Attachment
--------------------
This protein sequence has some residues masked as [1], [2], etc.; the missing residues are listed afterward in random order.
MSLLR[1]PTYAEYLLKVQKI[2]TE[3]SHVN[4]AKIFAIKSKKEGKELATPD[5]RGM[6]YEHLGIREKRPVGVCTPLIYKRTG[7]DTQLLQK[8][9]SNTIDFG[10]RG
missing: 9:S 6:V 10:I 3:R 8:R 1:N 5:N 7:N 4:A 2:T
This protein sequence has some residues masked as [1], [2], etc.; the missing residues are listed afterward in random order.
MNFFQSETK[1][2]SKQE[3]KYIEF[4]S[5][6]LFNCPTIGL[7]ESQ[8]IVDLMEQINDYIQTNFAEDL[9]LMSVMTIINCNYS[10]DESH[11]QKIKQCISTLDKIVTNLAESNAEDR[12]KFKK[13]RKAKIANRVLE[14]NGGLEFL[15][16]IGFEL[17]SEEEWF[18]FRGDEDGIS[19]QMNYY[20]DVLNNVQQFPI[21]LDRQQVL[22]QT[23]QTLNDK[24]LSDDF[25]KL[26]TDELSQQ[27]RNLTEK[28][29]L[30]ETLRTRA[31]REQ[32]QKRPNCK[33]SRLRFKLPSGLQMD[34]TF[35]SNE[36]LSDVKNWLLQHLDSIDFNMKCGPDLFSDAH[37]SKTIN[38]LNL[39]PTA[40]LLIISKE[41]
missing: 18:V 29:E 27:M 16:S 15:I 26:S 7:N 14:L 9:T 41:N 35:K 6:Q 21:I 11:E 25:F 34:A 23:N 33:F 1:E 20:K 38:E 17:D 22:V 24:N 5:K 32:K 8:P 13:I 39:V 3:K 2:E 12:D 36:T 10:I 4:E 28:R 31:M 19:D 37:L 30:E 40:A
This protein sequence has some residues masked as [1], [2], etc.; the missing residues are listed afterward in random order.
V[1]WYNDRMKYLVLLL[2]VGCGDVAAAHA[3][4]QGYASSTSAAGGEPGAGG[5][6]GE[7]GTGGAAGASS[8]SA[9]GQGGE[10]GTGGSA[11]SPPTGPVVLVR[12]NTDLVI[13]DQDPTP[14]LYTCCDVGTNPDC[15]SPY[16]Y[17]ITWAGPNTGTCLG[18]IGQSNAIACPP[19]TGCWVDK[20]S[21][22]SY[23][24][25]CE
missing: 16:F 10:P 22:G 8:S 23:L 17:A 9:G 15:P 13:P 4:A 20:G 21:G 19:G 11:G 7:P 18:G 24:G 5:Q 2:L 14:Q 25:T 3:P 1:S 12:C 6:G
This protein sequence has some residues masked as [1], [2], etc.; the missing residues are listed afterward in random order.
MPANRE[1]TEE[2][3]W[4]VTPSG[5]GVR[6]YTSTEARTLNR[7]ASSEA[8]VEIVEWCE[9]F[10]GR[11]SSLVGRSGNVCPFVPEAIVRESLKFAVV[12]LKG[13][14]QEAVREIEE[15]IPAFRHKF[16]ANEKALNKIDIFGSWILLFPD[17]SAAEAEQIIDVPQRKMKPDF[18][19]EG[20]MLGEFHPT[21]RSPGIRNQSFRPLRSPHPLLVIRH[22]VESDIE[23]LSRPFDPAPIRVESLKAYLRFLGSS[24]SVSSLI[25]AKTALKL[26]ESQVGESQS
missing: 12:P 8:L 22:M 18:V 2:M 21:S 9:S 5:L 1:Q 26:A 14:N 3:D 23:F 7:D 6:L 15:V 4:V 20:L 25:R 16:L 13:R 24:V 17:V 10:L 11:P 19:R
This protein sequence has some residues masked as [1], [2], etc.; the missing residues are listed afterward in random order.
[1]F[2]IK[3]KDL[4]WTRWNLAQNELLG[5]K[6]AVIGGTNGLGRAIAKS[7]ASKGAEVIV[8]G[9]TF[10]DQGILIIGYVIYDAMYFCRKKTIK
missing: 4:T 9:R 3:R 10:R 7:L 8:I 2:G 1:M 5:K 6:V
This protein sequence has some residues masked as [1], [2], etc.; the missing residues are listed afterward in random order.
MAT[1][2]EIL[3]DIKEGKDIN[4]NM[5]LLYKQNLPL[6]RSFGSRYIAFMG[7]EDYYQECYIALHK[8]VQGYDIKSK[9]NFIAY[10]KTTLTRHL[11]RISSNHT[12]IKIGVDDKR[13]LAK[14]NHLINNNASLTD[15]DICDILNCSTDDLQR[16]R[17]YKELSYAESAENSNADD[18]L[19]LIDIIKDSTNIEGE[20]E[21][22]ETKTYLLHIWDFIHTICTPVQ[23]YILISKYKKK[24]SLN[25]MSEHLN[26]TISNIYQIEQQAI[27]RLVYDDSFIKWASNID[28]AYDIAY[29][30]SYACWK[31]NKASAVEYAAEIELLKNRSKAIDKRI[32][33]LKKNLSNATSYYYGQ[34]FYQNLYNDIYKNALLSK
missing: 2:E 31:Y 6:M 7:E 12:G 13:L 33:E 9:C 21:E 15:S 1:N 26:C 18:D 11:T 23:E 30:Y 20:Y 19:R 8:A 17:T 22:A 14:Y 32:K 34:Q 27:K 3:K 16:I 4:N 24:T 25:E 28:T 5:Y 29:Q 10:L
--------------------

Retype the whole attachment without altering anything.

This protein sequence has some residues masked as [1], [2], etc.; the missing residues are listed afterward in random order.
MSLLR[1]PTYAEYLLKVQKI[2]TE[3]SHVN[4]AKIFAIKSKKEGKELATPD[5]RGM[6]YEHLGIREKRPVGVCTPLIYKRTG[7]DTQLLQK[8][9]SNTIDFG[10]RG
missing: 9:S 6:V 10:I 3:R 8:R 1:N 5:N 7:N 4:A 2:T
This protein sequence has some residues masked as [1], [2], etc.; the missing residues are listed afterward in random order.
MNFFQSETK[1][2]SKQE[3]KYIEF[4]S[5][6]LFNCPTIGL[7]ESQ[8]IVDLMEQINDYIQTNFAEDL[9]LMSVMTIINCNYS[10]DESH[11]QKIKQCISTLDKIVTNLAESNAEDR[12]KFKK[13]RKAKIANRVLE[14]NGGLEFL[15][16]IGFEL[17]SEEEWF[18]FRGDEDGIS[19]QMNYY[20]DVLNNVQQFPI[21]LDRQQVL[22]QT[23]QTLNDK[24]LSDDF[25]KL[26]TDELSQQ[27]RNLTEK[28][29]L[30]ETLRTRA[31]REQ[32]QKRPNCK[33]SRLRFKLPSGLQMD[34]TF[35]SNE[36]LSDVKNWLLQHLDSIDFNMKCGPDLFSDAH[37]SKTIN[38]LNL[39]PTA[40]LLIISKE[41]
missing: 18:V 29:E 27:M 16:S 15:I 26:S 7:N 14:L 9:T 41:N 35:K 6:Q 21:I 11:E 25:F 34:A 23:N 33:F 1:E 20:K 38:E 17:D 22:V 24:N 5:K 32:K 8:P 13:I 39:V 3:K 2:E 12:D 36:T 10:I 4:E 28:R 31:M 19:D 37:L 30:E 40:A
This protein sequence has some residues masked as [1], [2], etc.; the missing residues are listed afterward in random order.
V[1]WYNDRMKYLVLLL[2]VGCGDVAAAHA[3][4]QGYASSTSAAGGEPGAGG[5][6]GE[7]GTGGAAGASS[8]SA[9]GQGGE[10]GTGGSA[11]SPPTGPVVLVR[12]NTDLVI[13]DQDPTP[14]LYTCCDVGTNPDC[15]SPY[16]Y[17]ITWAGPNTGTCLG[18]IGQSNAIACPP[19]TGCWVDK[20]S[21][22]SY[23][24][25]CE
missing: 16:F 10:P 22:G 8:S 23:L 17:A 9:G 15:P 13:P 4:A 20:G 21:G 19:G 11:G 7:P 18:G 24:G 5:Q 2:L 14:Q 25:T 3:P 1:S 12:C 6:G
This protein sequence has some residues masked as [1], [2], etc.; the missing residues are listed afterward in random order.
MPANRE[1]TEE[2][3]W[4]VTPSG[5]GVR[6]YTSTEARTLNR[7]ASSEA[8]VEIVEWCE[9]F[10]GR[11]SSLVGRSGNVCPFVPEAIVRESLKFAVV[12]LKG[13][14]QEAVREIEE[15]IPAFRHKF[16]ANEKALNKIDIFGSWILLFPD[17]SAAEAEQIIDVPQRKMKPDF[18][19]EG[20]MLGEFHPT[21]RSPGIRNQSFRPLRSPHPLLVIRH[22]VESDIE[23]LSRPFDPAPIRVESLKAYLRFLGSS[24]SVSSLI[25]AKTALKL[26]ESQVGESQS
missing: 12:P 8:L 22:M 18:V 2:M 21:S 9:S 5:L 1:Q 26:A 14:N 3:D 23:F 7:D 6:L 15:V 4:V 20:L 25:R 16:L 13:R 24:V 17:V 10:L 11:P 19:R
This protein sequence has some residues masked as [1], [2], etc.; the missing residues are listed afterward in random order.
[1]F[2]IK[3]KDL[4]WTRWNLAQNELLG[5]K[6]AVIGGTNGLGRAIAKS[7]ASKGAEVIV[8]G[9]TF[10]DQGILIIGYVIYDAMYFCRKKTIK
missing: 4:T 9:R 3:R 10:R 7:L 8:I 2:G 1:M 5:K 6:V
This protein sequence has some residues masked as [1], [2], etc.; the missing residues are listed afterward in random order.
MAT[1][2]EIL[3]DIKEGKDIN[4]NM[5]LLYKQNLPL[6]RSFGSRYIAFMG[7]EDYYQECYIALHK[8]VQGYDIKSK[9]NFIAY[10]KTTLTRHL[11]RISSNHT[12]IKIGVDDKR[13]LAK[14]NHLINNNASLTD[15]DICDILNCSTDDLQR[16]R[17]YKELSYAESAENSNADD[18]L[19]LIDIIKDSTNIEGE[20]E[21][22]ETKTYLLHIWDFIHTICTPVQ[23]YILISKYKKK[24]SLN[25]MSEHLN[26]TISNIYQIEQQAI[27]RLVYDDSFIKWASNID[28]AYDIAY[29][30]SYACWK[31]NKASAVEYAAEIELLKNRSKAIDKRI[32][33]LKKNLSNATSYYYGQ[34]FYQNLYNDIYKNALLSK
missing: 2:E 31:Y 6:M 7:E 12:G 13:L 33:E 9:C 21:E 15:S 1:N 26:C 18:D 11:T 23:E 30:Y 20:Y 19:R 8:A 17:T 22:A 14:Y 32:K 34:Q 27:K 3:K 16:I 4:N 24:T 25:E 28:T 5:Y 29:Q 10:L